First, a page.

Cardiomyopathy happens to be one of the less common ones so we went through a lot of testing and a lot of money and a lot of stress and anxiety for us before we figured that out. Had we done a genetic test before or a DNA test before and we knew that boxers were more susceptible to that we could have maybe mentioned that and done that testing first.
So there are a lot of benefits to these tests. The DNA testing in general, that’s just going to give you the breed information and you’re going to find out if your dog is a pure-bred boxer or maybe a mix of a boxer and a Labrador and a German Shepherd, or whatever the case may be.
The cheaper tests don’t offer as many breeds, so some of them, for example the more expensive ones might offer over a hundred and 50 breeds, some of the cheaper tests might only test for the most common 50 breeds. So keep that in mind, again this is just one of those cases where you get what you pay for so those cheaper tests don’t test for as many things. The more expensive tests will test for other things as well as breed. And one that I stumbled upon is called Embark, and Embark is, I would say, the most inclusive dog DNA genetic test on the market, it works the same way as the DNA test for humans, you just… you order it, you get a kit in the mail and there’s a swab in there. You swab the cheek of the dog and you send it back in and then the lab tests it.
It takes six to eight weeks to get the results back but you’re getting emails once a week or once every other week while this process is going on just letting you know that they’re doing breed testing right now, they’re doing genetic testing right now, they’re looking for these kind of common diseases, whatever the case may be that they’re working on at the moment you’ll get these little updates throughout, and then six to eight weeks later you get the extensive results from your dog’s DNA test or genetic testing I guess, I got both in this case from Embark. So Embark’s a more expensive kit, it costs about $200 but you can get a lot of really beneficial information from the test.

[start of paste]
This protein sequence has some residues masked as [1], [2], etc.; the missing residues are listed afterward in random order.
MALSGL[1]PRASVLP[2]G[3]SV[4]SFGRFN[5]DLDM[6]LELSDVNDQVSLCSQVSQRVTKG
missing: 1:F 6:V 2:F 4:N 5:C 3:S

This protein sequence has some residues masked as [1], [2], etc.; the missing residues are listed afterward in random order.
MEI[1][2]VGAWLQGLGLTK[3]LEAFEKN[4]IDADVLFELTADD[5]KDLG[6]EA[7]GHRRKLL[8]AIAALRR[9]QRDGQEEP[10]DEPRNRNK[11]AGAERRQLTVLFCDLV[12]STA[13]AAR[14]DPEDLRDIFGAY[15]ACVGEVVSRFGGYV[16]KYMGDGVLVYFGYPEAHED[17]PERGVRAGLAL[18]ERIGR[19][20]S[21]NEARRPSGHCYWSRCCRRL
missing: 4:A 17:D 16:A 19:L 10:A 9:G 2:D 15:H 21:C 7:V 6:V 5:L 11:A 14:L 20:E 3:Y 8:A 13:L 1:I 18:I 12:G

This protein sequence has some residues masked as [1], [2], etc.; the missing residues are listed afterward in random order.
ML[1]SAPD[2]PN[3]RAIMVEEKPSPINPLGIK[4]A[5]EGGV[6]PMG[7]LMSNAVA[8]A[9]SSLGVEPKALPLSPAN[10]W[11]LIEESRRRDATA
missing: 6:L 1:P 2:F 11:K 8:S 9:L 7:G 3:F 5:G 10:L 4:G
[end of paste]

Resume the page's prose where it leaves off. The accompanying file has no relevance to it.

This week I was able to speak with Ryan Boyko who is the CEO of Embark, and as I mentioned, they are a company that does genetic and DNA testing on dogs. Embark offers some things that other DNA testing… dog DNA testing companies didn’t offer so that’s why I wanted to speak with them and get some information about genetic testing on dogs and the benefits of that and so on. So I will jump right into the interview and let Ryan explain those benefits to you all as well.
Interview with Ryan Boyko
Samantha: I guess my first question would just be like dog genetics I think is something that people don’t know a whole lot about so when they hear DNA tests for dogs they don’t really know what to expect, so could you tell me just a little bit about dog genetics and why they’re so important?
Ryan: Yes. So dogs are the most diverse animals on earth, you can see two-pound Chihuahuas, 200 pound Great Danes, and a lot of that diversity you see in the breed itself and so if you tell me this is a Great Dane I know that it’s going to be a big dog and that kind of stuff- but dogs are also, even within breeds you have a lot of unique characteristics and even health issues that are knowing the breed that some are affected, some not affected, and so having a comprehensive dog genetic profile like we provide let’s an owner know first of all what breeds are in their dog if they don’t know, which gives ideas about personality and some disorders and all that, but also lets you know uniquely your dog, what kind of health concerns he might have, what’s in the traits and other kinds of things about your individual dog.